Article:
Ex-minister released, Hamid remains detained in Malaysia
Ex cabinet minister Mohamed Hussain Shareef has been released from police custody in Malaysia, but Hamid Ismail, an influential businessman wanted on suspicion of links to an explosion on President Abdulla Yameen’s speedboat, remains detained, credible sources have confirmed.
Ex-cabinet minister Mohamed Hussain Shareef has been released from police custody in Malaysia, but Hamid Ismail, an influential businessman wanted on suspicion of links to an explosion on President Abdulla Yameen’s speedboat, remains detained, credible sources have confirmed.
Shareef and Hamid were arrested along with two others from an apartment in Kuala Lumpur on Wednesday, the source familiar with the matter said.
Shareef, who quit Yameen’s cabinet last week, was released hours later, the source said.
A police spokesman confirmed Hamid’s arrest, but insisted today that no other individual was arrested in the joint special operation conducted with the Malaysian police.
The government is trying to extradite Hamid to Malé, but efforts are not successful yet.
The Maldives does not have an extradition treaty with Malaysia.
Hamid is related to Vice President Ahmed Adeeb, who is being held at the Dhoonidhoo Island detention center, also on suspicion of links to the boat blast.
The government says the blast was caused by a bomb targeting the president. Yameen escaped unhurt, but the first lady remains hospitalized over injuries to her spine.
The vice president was arrested on Saturday on charges of “high treason” over the alleged assassination attempt.
Police officers raided Hamid’s residence in Malé on the night of October 16. The court warrant authorising the raid was issued in connection to the blast on the speedboat.
It authorised the seizure of security camera footage and stated that police intelligence have learned of efforts to erase the footage and “destroy other evidence”.
At the time of the raid, Hamid was accompanying Adeeb in his official visit to China and was photographed in meetings with Chinese government officials. He also participated in the Maldives investment forum with the vice president.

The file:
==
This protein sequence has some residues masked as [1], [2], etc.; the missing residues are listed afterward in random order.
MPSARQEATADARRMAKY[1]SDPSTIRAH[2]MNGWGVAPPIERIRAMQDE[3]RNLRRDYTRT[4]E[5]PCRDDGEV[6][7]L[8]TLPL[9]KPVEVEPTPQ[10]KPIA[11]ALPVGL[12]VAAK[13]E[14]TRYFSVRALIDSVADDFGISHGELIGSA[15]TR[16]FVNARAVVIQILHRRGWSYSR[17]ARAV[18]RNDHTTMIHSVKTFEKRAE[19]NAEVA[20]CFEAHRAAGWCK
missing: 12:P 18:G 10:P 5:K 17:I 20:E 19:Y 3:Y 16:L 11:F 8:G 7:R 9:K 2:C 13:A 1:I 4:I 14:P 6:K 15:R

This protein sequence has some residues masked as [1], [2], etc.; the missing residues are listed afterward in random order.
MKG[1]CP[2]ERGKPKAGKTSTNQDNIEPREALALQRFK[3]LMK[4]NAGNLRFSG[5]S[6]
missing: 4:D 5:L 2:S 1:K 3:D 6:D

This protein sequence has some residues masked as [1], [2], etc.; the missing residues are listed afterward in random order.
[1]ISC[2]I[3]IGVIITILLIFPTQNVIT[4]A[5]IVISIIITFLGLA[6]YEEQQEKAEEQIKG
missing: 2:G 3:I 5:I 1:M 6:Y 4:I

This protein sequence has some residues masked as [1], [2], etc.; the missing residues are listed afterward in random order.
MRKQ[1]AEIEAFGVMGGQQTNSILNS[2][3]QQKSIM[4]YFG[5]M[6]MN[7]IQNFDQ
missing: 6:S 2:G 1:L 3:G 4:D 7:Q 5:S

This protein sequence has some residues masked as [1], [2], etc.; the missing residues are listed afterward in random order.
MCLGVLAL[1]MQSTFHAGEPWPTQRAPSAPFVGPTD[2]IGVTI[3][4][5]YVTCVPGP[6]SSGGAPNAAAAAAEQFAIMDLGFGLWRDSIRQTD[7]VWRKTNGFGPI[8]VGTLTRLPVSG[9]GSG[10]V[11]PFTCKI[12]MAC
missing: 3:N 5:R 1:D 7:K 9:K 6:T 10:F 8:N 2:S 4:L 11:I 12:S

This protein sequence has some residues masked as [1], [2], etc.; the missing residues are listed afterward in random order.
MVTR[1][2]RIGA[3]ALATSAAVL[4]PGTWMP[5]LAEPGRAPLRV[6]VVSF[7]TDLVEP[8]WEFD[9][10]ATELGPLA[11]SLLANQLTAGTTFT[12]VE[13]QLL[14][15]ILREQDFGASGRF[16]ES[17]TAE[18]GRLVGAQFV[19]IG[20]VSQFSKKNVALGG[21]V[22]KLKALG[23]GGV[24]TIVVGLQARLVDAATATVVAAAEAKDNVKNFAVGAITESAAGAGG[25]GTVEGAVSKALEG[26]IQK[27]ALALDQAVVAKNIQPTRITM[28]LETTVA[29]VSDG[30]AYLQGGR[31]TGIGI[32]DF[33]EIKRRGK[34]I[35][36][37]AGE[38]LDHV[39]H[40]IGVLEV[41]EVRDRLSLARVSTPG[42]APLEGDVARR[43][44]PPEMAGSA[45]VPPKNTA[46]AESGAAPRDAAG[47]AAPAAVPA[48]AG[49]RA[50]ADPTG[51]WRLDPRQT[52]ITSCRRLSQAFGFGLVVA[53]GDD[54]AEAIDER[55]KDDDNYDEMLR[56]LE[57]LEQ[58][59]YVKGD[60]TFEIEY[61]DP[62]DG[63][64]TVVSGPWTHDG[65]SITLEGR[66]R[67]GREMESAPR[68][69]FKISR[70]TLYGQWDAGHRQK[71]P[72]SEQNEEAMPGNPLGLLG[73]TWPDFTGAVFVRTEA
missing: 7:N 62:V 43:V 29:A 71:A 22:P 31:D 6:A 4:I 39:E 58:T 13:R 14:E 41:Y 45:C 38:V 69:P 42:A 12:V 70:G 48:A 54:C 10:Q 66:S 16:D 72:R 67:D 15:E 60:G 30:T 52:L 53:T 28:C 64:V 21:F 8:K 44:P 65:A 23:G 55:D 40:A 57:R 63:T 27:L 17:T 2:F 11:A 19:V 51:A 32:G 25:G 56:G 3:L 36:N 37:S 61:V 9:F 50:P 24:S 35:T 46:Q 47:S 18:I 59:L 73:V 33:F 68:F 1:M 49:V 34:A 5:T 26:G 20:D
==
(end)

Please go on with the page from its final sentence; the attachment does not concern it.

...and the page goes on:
Shareef had also accompanied the vice president during the visit. He resigned a day after returning from China when he was told to stay home. The resignation came amid a purge of the vice president’s supporters from the government in the days before his arrest.
Hamid is the president of the Maldives national chamber of commerce and industries.
In his public address since the blast on the speedboat, Yameen said on Sunday that his deputy was obstructing the investigation into the alleged assassination attempt by exerting undue influence over the police force.
He revealed that “bomb-making materials” were found in the homes of three soldiers arrested on suspicion of tampering with evidence. The three soldiers were explosives experts who inspected the speedboat immediately after the blast.
Yameen said that the police have established links between the suspects and Adeeb’s bodyguards.
Adeeb, however, denies any involvement in the boat blast. His lawyer Hussain Shameem insists there is no evidence to keep the vice president detained, except a secret police intelligence report.
The ruling Progressive Party of Maldives (PPM) has meanwhile submitted a motion to the parliament to impeach Adeeb with 52 signatures, just five short of the 57 votes needed to remove him from the post.
Adeeb has also been expelled from the PPM. He was the party’s deputy leader.